Commanders don’t do ‘Dallas Week’ these days

Those old enough to recall Washington vs. Dallas NFL games will recall the term “Dallas Week.”

Dallas had won the division five consecutive seasons from 1966-1970 and Washington only had one single winning season those years (1969) when they were 7-5-2.

George Allen was hired to be the new Washington head coach, and he instantly talked of how Dallas had owned the division but Washington was going to fight for the division.

In his first season, Washington headed to the old Cotton Bowl Stadium to face the Cowboys in Week 3. During the week, Allen began to refer to the week as “Dallas Week.”  What followed shocked one city and excited the other.

Both teams were 2-0 when Washington went to Dallas to face the defending conference champs in a wet, rainy game. Washington shocked the NFC Champion Cowboys 20-16.

Allen had fired up the city the week of the game, and when the team arrived at Dulles Airport Sunday night, thousands of fans were at the airport to greet the victors back home. “Dallas Week” had been born!

“Dallas Week” continued to be huge through the George Allen years (1971-77). There were huge wins for both teams, and both became in the top tier of NFC teams.

Dallas won the Super Bowl that 1971 season and Washington returned the next season to defeat Dallas in the NFC Championship game 26-3 at RFK.

In 1973, Brig Owens had a fourth-quarter pick-six, and then Ken Houston stopped Walt Garrison on the one-yard line to hold on for a 14-7 win at RFK. In 1974, Roger Staubach was concussed, and his replacement Clint Longley threw two touchdown passes leading Dallas to a 24-23 Thanksgiving Day win.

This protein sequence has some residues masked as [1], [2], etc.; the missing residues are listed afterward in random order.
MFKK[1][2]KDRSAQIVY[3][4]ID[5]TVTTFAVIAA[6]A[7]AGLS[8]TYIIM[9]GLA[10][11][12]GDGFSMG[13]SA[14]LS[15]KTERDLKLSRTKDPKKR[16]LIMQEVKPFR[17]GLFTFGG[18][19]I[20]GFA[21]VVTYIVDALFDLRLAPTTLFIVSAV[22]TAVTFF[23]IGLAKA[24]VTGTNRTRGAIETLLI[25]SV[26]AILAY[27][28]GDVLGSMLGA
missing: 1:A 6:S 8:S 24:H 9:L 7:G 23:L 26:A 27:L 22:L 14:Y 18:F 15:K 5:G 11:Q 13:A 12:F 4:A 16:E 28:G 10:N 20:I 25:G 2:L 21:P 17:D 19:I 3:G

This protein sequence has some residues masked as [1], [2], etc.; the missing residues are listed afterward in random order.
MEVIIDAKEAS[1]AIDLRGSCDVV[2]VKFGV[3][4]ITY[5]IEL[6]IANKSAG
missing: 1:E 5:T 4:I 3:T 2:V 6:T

Dallas, in 1979, won perhaps the greatest regular-season game in the storied rivalry. Washington led at Dallas 34-21 after a long John Riggins touchdown run. But Staubach brought back Dallas to win 35-34 in the final seconds.

Joe Gibbs (1981-92) had his fair share of big wins and losses against Dallas. Washington won the 1982 NFC Championship game over Dallas 31-17 at RFK. In the 1983 season opener, Washington led 23-3 at the half at RFK, but Dallas stormed back to win 31-30. When the teams met late in the year at Dallas, both were 12-2. Washington crushed Dallas 31-10. The next season in Dallas, the Cowboys led 21-6, only to see Washington come back and win 30-28.

1989 was a miserable year for Dallas as they went only 1-15. Yet, that win was at RFK against Washington. In 1991, Dallas at home led Washington 21-10 on MNF. But Washington came back to win 33-31, went on to win their first 11 games of the season, and then lost at RFK to Dallas.

The 1995 Cowboys were again dominant, winning their third Super Bowl in four seasons. But strangely they lost both times to an ineffective 6-10 Washington team.

Yes, back in those days, it was “Dallas Week.” Today, the DMV appears to have mostly fickle, bandwagon fans, nothing like the 70-90s years. “Dallas Week” means little to the fan base compared to what it did for 30 years dating from George Allen’s arrival.

Tuesday, former Washington tight end Rick “Doc” Walker was filling in for Kevin Sheehan on his Team 980 radio program. Walker talked often of “Dallas Week” of how he missed the energy it once provided the DMV.

Walker also talked with two former Washington defensive greats, defensive tackle Darryl Grant (1981-1990) and defensive end Dexter Manley (1981-89) who were both teammates with Walker (1980-85).

This week has no energy, no juice as the rivalries’ games did in the past. We can only hope the new administration will bring back “Dallas Week” once again to the DMV.

Story originally appeared on Commanders Wire